Feb. 3 2016 11:14 AM

Bobby McFerrin discusses his musical journey, love of collaboration

Bobby McFerrin has worked with some of the music world’s premier talent in a variety of genres, from Chick Corea to Questlove to the Vienna Philharmonic. But this weekend he will take the stage flanked not by giants of music, but by a healthy crop of artists raised and nurtured in Michigan.

The 10-time Grammy winning vocalist, perhaps best known for his 1988 hit, “Don’t Worry Be Happy,” brings “Bobby Meets Michigan” to the Wharton Center Saturday. The show is the latest in McFerrin’s collaborative “Bobby Meets … ” series, where the singer brings local artists on stage to create a unique program of music and dance.

McFerrin will be joined on stage by a variety of Michigan artists, including jazz and world musicians and a contemporary dancer. The roster includes two Lansing-based artists: violinist/vocalist Tia Imani Hanna and Igor Houwat, who plays an Arabic lute known as an oud. The artists will meet with McFerrin for the first time Saturday, just hours before the show, to lay out a plan for the mostly-improvised stage show.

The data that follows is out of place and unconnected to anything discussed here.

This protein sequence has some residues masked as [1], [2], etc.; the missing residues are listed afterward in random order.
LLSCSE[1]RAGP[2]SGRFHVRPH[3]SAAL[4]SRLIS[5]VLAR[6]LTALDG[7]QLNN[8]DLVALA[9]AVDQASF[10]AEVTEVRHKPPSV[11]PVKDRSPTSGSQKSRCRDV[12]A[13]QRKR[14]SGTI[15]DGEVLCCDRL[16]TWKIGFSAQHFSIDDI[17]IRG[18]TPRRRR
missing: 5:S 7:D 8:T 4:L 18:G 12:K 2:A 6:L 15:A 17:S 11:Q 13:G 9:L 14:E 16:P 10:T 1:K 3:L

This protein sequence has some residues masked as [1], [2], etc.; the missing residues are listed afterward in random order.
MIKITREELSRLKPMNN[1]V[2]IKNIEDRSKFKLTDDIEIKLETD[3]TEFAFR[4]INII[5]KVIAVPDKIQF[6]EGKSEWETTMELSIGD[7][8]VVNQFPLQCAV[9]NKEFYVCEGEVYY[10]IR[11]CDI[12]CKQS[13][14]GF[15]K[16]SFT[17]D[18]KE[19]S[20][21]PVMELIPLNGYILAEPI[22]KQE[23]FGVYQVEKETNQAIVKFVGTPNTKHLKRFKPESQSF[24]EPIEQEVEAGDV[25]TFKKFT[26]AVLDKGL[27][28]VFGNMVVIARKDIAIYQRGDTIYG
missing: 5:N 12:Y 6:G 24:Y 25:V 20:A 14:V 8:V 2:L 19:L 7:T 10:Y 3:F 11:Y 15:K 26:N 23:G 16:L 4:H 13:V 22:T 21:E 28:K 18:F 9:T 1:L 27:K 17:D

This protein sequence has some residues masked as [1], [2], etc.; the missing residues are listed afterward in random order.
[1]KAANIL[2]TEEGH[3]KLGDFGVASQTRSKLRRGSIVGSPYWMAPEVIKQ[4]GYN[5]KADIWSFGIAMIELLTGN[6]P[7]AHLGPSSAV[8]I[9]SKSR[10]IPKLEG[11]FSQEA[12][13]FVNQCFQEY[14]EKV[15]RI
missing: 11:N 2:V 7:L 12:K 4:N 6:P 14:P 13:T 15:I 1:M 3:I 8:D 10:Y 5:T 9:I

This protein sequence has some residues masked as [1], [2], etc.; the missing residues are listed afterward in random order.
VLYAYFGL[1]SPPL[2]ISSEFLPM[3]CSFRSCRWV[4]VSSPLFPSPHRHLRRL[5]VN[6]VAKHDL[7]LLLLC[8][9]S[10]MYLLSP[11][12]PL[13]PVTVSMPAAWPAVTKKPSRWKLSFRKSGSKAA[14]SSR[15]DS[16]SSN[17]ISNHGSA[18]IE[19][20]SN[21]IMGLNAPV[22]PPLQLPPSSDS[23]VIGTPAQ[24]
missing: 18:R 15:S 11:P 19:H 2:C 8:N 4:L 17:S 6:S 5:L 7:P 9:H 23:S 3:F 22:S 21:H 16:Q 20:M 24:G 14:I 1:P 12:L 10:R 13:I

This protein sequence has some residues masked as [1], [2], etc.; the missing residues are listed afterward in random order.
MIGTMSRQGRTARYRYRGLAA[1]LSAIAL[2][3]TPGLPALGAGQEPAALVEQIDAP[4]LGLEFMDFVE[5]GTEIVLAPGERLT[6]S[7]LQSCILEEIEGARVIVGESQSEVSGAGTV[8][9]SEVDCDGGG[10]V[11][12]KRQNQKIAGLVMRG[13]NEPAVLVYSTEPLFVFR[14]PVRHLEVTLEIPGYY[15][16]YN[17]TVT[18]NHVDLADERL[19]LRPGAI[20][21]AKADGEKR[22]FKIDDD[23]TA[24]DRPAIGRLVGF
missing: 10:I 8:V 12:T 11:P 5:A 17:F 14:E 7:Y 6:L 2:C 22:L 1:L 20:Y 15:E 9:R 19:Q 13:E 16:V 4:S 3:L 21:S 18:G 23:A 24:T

City Pulse caught up with McFerrin to discuss his career, how he got started in music and his love of collaboration.

What are your earliest musical memories? When did you start playing/performing music?

I have a vivid memory of standing in my crib and singing to my sister, who was singing back to me through the wall that separated our bedrooms. And I remember conducting our living room stereo in a rousing performance of Beethoven's Seventh Symphony, probably when I was around 3. Both my parents were singers, and the house was always full of music, all kinds of music. I can't remember a time when we didn't sing together, and I sang in the church choir, too — lots of Bach. But I thought I'd be different and be the instrumentalist in the family. I played clarinet very seriously, then switched to the piano, and I started my career as a pianist. I've never really imagined a life without music. But I always try not to perform. I just make music, and invite people to watch and listen — and sometimes sing along.

I’ve read that early in your career you didn’t listen to any other singers for a few years so you could develop your own vocal style. Is this true? Where did you look for inspiration?